MetaScape is a browser tool developed as an application, it can be run on any system that supports a browser. It provides users with a view of the meta data held in the MetaStore, providing both analysts and business users with a map for navigating the data warehouse. Metascape provides the features for interrogating data to identify its source, quality, transformation rules and owner.
MetaSuite PE – The Competitive Enabler
Minerva SoftCare has specifically targeted MetaSuite PE at the larger global enterprise market, where the accumulation of vast quantities of data, for example, multi-terabytes of transaction data is not uncommon. It is these markets in particular that require the features and functionality that MetaSuite PE provides in order to maintain their competitiveness. Partnerships with many organisations that have the requisite expertise and knowledge to support MetaSuite PE are well established, for example leading database vendors, Value Added Resellers (VARs) and distributors.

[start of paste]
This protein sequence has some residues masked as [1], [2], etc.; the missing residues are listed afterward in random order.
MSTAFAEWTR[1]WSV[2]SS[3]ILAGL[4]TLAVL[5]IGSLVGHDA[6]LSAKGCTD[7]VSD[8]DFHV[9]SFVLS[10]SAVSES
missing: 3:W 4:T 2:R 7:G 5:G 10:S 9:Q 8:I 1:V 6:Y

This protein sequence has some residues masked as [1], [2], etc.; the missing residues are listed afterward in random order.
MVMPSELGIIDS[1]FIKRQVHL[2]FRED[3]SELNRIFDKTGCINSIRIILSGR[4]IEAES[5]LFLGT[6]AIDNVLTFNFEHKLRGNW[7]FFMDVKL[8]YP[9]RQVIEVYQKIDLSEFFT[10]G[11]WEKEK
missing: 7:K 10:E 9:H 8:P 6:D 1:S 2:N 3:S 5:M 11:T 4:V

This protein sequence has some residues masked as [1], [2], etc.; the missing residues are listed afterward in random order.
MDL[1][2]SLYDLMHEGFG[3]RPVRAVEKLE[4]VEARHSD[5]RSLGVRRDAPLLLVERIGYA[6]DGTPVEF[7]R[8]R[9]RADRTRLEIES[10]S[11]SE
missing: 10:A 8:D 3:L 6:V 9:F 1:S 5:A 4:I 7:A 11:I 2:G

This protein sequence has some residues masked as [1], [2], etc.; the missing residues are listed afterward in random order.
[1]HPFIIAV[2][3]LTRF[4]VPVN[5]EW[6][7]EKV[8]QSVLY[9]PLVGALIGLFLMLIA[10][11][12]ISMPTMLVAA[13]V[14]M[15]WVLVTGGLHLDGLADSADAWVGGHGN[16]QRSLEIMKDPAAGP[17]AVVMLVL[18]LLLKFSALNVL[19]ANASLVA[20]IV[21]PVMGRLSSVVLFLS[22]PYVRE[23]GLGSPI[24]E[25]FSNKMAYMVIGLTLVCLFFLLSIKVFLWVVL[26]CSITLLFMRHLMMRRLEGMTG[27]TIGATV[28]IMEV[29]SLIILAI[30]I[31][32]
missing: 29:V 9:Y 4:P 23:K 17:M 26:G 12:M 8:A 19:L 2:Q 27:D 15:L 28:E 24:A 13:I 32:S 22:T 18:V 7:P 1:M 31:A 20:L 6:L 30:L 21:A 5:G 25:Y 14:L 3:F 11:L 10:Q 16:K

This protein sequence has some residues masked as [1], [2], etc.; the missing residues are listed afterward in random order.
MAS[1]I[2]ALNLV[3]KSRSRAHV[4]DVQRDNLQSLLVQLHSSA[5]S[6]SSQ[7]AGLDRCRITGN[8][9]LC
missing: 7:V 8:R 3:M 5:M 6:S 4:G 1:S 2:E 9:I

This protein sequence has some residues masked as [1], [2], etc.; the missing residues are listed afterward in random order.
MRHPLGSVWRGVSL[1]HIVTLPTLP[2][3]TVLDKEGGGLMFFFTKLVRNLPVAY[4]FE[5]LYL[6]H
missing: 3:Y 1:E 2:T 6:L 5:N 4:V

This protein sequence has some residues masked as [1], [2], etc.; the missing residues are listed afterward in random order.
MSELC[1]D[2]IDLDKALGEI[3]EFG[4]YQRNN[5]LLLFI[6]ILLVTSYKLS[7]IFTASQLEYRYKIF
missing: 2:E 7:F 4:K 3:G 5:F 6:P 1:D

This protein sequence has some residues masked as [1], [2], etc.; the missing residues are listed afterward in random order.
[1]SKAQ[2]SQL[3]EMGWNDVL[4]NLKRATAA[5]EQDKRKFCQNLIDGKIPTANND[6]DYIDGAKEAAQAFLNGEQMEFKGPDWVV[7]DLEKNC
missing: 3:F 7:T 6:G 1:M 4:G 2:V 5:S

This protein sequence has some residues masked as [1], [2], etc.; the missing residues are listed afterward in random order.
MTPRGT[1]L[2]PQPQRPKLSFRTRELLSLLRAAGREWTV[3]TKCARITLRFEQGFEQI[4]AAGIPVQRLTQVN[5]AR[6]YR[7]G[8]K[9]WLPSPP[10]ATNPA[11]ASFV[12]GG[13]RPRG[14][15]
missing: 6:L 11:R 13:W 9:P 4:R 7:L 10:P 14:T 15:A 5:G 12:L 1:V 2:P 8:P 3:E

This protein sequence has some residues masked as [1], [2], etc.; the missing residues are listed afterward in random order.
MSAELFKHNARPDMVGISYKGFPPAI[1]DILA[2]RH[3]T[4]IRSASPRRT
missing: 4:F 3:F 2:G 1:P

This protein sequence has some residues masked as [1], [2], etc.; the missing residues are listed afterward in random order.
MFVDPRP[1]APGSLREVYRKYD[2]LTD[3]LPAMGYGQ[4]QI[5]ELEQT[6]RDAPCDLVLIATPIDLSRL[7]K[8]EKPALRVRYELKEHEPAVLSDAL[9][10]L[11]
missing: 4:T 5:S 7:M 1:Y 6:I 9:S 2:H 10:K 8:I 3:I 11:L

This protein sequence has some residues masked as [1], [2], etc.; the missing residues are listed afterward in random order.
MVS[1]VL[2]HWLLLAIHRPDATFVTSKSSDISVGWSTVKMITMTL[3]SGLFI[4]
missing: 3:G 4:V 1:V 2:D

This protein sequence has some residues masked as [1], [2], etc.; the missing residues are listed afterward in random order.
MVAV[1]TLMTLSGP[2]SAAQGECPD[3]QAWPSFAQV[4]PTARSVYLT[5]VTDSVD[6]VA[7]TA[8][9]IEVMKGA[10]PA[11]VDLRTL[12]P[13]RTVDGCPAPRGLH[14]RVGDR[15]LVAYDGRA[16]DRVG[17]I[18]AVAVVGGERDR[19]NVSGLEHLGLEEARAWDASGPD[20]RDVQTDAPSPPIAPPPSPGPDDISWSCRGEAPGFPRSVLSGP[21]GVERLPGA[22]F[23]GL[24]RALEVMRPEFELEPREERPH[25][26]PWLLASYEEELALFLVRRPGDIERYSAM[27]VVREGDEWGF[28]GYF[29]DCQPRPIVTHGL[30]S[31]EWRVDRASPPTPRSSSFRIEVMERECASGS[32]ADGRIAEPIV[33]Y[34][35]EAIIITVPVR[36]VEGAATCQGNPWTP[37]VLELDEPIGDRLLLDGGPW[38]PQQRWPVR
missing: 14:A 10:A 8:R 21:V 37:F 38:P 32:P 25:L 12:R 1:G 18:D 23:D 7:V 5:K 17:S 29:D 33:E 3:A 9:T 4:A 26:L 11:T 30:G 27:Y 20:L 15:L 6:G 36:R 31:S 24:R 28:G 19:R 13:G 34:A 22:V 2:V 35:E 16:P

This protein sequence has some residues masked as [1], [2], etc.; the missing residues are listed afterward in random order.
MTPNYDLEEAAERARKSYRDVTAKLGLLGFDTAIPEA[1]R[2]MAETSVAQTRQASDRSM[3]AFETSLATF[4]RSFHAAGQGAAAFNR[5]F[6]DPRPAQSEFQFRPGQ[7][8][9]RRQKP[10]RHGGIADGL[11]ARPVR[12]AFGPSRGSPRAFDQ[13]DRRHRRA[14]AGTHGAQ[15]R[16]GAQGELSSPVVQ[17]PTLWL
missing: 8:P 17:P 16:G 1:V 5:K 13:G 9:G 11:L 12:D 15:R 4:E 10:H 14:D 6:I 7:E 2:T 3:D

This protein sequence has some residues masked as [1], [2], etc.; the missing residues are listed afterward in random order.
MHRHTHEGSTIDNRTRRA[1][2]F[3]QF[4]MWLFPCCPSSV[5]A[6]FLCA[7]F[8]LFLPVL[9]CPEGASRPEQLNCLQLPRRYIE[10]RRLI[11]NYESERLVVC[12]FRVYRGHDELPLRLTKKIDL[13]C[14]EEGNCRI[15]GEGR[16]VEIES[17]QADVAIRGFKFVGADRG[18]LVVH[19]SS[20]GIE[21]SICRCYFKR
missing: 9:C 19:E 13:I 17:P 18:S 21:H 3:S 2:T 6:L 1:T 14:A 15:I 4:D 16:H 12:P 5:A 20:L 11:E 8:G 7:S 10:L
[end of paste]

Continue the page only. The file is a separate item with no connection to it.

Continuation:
Minerva SoftCare is one of the leading vendors in the data warehousing market, where they have been established since 1993, the year they were founded, MetaSuite was introduced in late 1997. Privately owned the company has its headquarters in Elewijt, near Brussels, plus offices in Asia, England, France, Germany, Holland, Pacific (Sydney) and South America (Columbia).